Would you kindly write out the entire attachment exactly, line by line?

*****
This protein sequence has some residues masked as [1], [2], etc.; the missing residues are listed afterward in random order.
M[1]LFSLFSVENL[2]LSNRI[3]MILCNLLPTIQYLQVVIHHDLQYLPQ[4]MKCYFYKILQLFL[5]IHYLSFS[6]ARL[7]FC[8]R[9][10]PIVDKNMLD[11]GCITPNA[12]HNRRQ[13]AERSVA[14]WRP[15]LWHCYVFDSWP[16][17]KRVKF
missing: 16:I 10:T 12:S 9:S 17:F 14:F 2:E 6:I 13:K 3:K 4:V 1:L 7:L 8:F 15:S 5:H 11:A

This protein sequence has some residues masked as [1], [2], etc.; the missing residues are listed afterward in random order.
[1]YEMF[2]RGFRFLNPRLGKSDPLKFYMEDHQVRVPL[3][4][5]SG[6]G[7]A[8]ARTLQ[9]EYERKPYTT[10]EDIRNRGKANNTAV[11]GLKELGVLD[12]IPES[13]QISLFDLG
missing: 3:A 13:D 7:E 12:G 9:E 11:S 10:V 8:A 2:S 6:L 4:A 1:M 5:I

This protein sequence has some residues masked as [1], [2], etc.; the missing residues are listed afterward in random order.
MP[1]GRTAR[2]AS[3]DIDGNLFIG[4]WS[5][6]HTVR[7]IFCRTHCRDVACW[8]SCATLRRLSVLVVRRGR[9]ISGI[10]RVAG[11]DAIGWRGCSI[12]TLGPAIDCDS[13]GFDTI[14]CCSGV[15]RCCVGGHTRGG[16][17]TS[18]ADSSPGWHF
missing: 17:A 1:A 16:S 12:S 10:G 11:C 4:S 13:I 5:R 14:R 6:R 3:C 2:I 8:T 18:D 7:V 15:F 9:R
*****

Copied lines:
This protein sequence has some residues masked as [1], [2], etc.; the missing residues are listed afterward in random order.
M[1]LFSLFSVENL[2]LSNRI[3]MILCNLLPTIQYLQVVIHHDLQYLPQ[4]MKCYFYKILQLFL[5]IHYLSFS[6]ARL[7]FC[8]R[9][10]PIVDKNMLD[11]GCITPNA[12]HNRRQ[13]AERSVA[14]WRP[15]LWHCYVFDSWP[16][17]KRVKF
missing: 16:I 10:T 12:S 9:S 17:F 14:F 2:E 6:I 13:K 3:K 4:V 1:L 7:L 8:F 15:S 5:H 11:A

This protein sequence has some residues masked as [1], [2], etc.; the missing residues are listed afterward in random order.
[1]YEMF[2]RGFRFLNPRLGKSDPLKFYMEDHQVRVPL[3][4][5]SG[6]G[7]A[8]ARTLQ[9]EYERKPYTT[10]EDIRNRGKANNTAV[11]GLKELGVLD[12]IPES[13]QISLFDLG
missing: 3:A 13:D 7:E 12:G 9:E 11:S 10:V 8:A 2:S 6:L 4:A 1:M 5:I

This protein sequence has some residues masked as [1], [2], etc.; the missing residues are listed afterward in random order.
MP[1]GRTAR[2]AS[3]DIDGNLFIG[4]WS[5][6]HTVR[7]IFCRTHCRDVACW[8]SCATLRRLSVLVVRRGR[9]ISGI[10]RVAG[11]DAIGWRGCSI[12]TLGPAIDCDS[13]GFDTI[14]CCSGV[15]RCCVGGHTRGG[16][17]TS[18]ADSSPGWHF
missing: 17:A 1:A 16:S 12:S 10:G 11:C 4:S 13:I 5:R 14:R 6:R 3:C 2:I 8:T 18:D 7:V 15:F 9:R